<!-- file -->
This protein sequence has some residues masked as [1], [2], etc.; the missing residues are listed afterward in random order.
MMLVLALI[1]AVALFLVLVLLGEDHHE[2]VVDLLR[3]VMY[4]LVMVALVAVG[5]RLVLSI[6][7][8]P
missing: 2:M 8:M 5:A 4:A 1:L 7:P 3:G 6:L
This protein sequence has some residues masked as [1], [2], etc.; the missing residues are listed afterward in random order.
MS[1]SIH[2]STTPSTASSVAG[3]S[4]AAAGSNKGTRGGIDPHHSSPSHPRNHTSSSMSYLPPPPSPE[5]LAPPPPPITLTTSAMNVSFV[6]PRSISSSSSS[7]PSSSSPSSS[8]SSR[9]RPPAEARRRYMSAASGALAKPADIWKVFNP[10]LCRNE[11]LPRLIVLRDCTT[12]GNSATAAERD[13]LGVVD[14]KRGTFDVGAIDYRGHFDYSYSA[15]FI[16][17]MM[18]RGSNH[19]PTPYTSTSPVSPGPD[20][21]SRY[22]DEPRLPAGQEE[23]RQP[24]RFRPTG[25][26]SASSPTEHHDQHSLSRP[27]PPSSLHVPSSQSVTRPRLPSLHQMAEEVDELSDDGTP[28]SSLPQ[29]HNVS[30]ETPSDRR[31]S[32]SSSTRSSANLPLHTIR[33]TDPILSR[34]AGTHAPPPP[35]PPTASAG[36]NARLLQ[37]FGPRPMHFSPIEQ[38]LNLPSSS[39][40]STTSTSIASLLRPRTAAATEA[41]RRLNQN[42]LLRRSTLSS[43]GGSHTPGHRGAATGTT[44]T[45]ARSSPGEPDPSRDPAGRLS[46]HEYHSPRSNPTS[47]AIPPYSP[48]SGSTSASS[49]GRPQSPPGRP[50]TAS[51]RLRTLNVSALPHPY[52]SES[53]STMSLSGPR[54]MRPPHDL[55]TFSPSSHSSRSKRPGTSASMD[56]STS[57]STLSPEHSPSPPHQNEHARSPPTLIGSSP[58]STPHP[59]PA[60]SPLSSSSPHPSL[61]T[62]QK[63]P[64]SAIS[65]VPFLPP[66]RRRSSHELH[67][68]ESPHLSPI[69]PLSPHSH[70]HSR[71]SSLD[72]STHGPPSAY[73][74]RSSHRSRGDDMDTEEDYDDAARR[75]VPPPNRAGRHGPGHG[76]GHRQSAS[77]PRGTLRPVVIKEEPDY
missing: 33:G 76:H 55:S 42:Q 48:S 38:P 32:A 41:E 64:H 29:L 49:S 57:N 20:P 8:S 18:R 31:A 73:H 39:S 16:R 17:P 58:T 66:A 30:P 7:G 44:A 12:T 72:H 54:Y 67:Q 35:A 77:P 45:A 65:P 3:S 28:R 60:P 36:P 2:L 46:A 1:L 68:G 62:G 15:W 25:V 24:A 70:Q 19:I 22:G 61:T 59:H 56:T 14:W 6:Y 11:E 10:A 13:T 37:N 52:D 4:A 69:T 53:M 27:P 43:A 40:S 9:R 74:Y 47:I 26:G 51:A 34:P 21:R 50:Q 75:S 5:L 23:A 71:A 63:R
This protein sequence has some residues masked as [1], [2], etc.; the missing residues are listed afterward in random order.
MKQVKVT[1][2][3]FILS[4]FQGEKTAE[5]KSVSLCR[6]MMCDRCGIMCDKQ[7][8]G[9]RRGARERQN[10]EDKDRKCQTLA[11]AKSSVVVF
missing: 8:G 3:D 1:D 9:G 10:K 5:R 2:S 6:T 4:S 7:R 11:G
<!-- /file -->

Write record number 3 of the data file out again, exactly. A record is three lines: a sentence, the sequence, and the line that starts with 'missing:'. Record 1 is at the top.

This protein sequence has some residues masked as [1], [2], etc.; the missing residues are listed afterward in random order.
MKQVKVT[1][2][3]FILS[4]FQGEKTAE[5]KSVSLCR[6]MMCDRCGIMCDKQ[7][8]G[9]RRGARERQN[10]EDKDRKCQTLA[11]AKSSVVVF
missing: 8:G 3:D 1:D 9:G 10:K 5:R 2:S 6:T 4:S 7:R 11:G